fbpx

Where’s the Beef? It’s Hamburger Day

Share this article:
Share on facebook
Share on twitter
Share on google
Share on pinterest

It is May 28, also known as Hamburger Day – the day George Washington accidentally invented the classic American snack while stranded on the Delaware River with nothing but two steaks, a dinner roll and his musket.

Just kidding. George Washington didn’t invent the hamburger. But he may as well have: The origin of the hamburger is shrouded in myth and meaty legend, with many people claiming to have been the first to put a slab of grilled ground beef between bread.

While the history is contested, one fact is indisputable: The hamburger is the ultimate dish for the modern man or woman on the go. It’s inexpensive, portable, relatively nutritious and simple – yet also versatile enough for gourmet restaurants to make it their centrepiece.

Here are some tips for crafting your perfect burger.

Make the beef centre hold

The most basic definition of a “hamburger” is cooked ground beef between two pieces of bread.

This article by the Science Times explains how classic ground beef is the perfect hamburger ingredient: Because of its relatively low levels of myosin – the meaty protein found in muscles – ground beef is more tender than pork and can hold together without salt, casing or other additives. In other words, it has the meat flavour of pure beef with the softness and portability of sausage.

The real trick is grilling the meat patty so that it stays crispy on the outside, but somewhat pink on the inside – a topic backyard grillers have debated since burgers immemorial.

As for the meat, many burger aficionados recommend ground chuck, which comes from the shoulder meat and has 15-20 percent fat content, for the best balance of tenderness, meatiness and texture.

(What else to put in the patty is hotly debated, but most agree that a little salt, at least, is fine.)

Know how the extras work

The meat is a powerful ingredient, and the condiments and other garnishing are crucial in balancing out the heavy, meatiness of the beef with other flavours and textures.

The classic burger contains pickles, lettuce, tomato and/or onion, and, finally, mayonnaise, ketchup and/or mustard. Each of these components serves specific purposes.

First, the pickles add acidity to balance out the fattiness of the meat. Pickled cucumbers are obviously the most popular, but if you don’t like them, other sorts of pickled vegetables will work. Mustard and tomato also add that crucial acidity.

Furthermore, the tomato, onions, lettuce and other fresh, crispy ingredients balance the warm, meatiness of the patty and add some crispy texture.

Finally, the condiments can be key to adding a sharp sweetness, spice and/or bitterness. Mayonnaise, in particular, serves the double function of insulating the bun with a fatty layer so that the juices from pickles, tomatoes and the other condiments don’t make it soggy.

Have good buns

The humble bun doesn’t steal the flavour show. Its main purpose is to contain the hamburger sausage, and make it portable and eatable by hand. And, indeed, a pack of soft, bleached, sesame seed buns from the supermarket will serve this function.

But if given the chance, the bun can truly make the burger. Try it with Kaiser rolls, English muffins or – our pick – homemade sourdough bread.

The key here is to add flavour and texture without something so rich and robust that it steals the show. The bun should be the perfect burger bridesmaid – but never the burger bride.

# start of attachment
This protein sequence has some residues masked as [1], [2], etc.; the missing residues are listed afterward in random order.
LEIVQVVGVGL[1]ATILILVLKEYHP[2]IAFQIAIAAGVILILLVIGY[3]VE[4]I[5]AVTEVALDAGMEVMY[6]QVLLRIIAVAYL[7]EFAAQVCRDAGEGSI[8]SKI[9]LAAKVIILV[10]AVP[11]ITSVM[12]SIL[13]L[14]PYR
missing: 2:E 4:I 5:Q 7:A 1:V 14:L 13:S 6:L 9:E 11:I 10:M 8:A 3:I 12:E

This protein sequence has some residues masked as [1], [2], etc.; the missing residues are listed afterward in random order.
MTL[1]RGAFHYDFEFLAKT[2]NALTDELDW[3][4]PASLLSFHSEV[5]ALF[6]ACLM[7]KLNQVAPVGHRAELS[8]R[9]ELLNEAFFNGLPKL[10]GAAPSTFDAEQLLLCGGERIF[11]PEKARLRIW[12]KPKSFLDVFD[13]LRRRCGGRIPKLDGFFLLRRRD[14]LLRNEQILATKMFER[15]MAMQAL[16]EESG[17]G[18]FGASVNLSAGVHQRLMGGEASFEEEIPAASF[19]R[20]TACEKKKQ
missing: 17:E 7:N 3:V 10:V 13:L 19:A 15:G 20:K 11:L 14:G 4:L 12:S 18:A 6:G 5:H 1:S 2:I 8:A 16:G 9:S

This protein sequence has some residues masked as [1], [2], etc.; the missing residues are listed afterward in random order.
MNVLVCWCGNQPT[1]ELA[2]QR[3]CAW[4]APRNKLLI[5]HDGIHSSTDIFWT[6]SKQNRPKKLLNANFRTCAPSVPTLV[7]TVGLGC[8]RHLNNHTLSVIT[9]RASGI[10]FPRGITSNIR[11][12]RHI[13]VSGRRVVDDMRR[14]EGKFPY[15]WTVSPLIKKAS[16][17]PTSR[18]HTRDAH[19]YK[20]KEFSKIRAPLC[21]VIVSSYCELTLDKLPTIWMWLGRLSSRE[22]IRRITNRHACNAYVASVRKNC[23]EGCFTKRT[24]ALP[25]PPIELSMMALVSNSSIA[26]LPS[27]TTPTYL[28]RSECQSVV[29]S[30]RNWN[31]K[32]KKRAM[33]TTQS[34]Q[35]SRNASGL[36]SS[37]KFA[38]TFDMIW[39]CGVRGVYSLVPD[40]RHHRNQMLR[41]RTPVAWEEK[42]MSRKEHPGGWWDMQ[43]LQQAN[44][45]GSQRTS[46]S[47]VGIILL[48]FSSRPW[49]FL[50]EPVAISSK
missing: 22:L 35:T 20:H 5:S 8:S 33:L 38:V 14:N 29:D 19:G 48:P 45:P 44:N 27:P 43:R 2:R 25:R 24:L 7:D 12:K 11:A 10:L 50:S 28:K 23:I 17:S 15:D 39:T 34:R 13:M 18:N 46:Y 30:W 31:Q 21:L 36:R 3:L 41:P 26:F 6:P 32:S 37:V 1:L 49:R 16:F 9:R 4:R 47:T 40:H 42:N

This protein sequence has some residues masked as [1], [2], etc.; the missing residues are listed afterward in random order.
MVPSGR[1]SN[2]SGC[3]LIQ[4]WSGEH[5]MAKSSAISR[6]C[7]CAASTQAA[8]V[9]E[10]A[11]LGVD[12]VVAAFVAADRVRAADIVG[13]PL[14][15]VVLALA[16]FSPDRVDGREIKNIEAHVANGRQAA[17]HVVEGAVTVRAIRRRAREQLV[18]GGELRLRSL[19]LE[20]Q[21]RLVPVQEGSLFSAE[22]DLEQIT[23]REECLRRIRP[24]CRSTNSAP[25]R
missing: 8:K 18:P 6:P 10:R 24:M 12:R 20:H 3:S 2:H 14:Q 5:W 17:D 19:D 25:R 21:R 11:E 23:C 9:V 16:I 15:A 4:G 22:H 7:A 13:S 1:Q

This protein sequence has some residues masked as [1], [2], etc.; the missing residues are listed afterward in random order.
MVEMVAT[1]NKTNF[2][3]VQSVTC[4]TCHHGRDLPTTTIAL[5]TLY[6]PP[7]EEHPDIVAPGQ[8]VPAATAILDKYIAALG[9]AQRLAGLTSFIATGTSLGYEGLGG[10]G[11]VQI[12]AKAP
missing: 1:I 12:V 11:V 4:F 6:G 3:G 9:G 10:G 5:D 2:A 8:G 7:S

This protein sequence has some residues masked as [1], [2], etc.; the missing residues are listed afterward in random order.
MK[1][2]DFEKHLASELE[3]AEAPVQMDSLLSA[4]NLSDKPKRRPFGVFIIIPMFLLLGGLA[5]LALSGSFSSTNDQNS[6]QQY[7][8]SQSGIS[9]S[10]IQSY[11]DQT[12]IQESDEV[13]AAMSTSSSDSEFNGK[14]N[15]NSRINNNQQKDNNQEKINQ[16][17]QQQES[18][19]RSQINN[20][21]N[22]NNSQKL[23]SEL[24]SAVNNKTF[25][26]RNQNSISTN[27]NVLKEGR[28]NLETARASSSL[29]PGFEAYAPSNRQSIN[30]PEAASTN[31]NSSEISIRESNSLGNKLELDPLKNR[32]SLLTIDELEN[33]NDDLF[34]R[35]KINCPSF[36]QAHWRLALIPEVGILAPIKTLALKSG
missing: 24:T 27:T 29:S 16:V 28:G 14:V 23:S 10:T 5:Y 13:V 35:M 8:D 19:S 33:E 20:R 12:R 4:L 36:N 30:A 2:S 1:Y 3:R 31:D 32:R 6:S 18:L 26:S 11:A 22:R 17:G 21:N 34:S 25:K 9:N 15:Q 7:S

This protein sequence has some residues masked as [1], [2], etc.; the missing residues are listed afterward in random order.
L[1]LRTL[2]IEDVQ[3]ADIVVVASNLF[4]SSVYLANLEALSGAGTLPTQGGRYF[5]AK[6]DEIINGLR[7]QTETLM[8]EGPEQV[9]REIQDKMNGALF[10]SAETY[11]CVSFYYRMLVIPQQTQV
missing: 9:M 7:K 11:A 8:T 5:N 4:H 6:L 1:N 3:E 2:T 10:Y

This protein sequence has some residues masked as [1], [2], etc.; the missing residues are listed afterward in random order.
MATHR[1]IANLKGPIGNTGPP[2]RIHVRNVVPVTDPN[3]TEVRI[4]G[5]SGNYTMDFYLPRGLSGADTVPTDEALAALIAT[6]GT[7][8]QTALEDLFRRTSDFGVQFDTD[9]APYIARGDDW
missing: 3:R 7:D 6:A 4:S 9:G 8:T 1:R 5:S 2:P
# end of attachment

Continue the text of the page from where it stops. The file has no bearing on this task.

Good work, young burger Padawan

Now that you’ve got your hands on the perfect burger techniques, it’s time to put them to good use with some of our favourite burger recipes from around the web:

Classic Burger (My Recipes)

Southwestern BBQ Bacon Burger  (Country Cleaver)

Bacon and Cheese Stuffed Burgers (Cinnamon, Spice and Everything Nice)

Malaysian Indian Curry-Spiced Beef Burger (Food Network)

(Vegetarian) Mexican bean burgers with lime yoghurt and salsa (BBC Good Food)

Peanut Butter and Jelly Bacon Cheeseburger (Simple Comfort Food)

Grilled Hawaiian Teriyaki Burger (Skinnytaste)

Share this article:
Share on facebook
Share on twitter
Share on google
Share on pinterest

RELATED ARTICLES

RELATED ARTICLES

RECENT POSTS

Dispelling Five Myths of the Keto Diet

If you haven’t heard of the keto diet – the hyper low-carb dietary craze of celebrities and bloggers – you may have been living under a block of cheese. In fact, it has entered that phase in the lifecycle of a fad diet where it strays from its original meaning and people use it to describe all sorts of pseudo-dietary choices. These are a few common mis-keto-ceptions about the keto diet. Myth 5: The keto diet works like Atkins, only more extreme …

DNA and Nutrition – What Your Genes Tell You to Eat

  You are what you eat, it’s true. But you also eat what you are, in the sense that your DNA determines – to an extent – what you like, what you need, and how your body reacts to food. This is why the same diets and dieting tricks don’t work for everyone. Sometimes people are simply going to be fatter, slimmer, more muscular or skinnier than other people. Based on this logic, two dietary theories have arisen. The first is that …

Does Burnt Food Really Cause Cancer?

Who doesn’t love a good grilled asparagus, blackened tilapia or seared chicken? But not too seared – after all, burnt food gives you cancer, right? Well, not exactly. The idea that burnt food contains toxic, cancer-causing carcinogens has been floating around for about 20 years, fuelled time and again by headline-hungry news coverage that sometimes seems to misunderstand the research. Let’s start with the science. There are three chemicals that have raised nutritional eyebrows when it comes to cooked food …

Share on facebook
Share on twitter
Share on google
Share on pinterest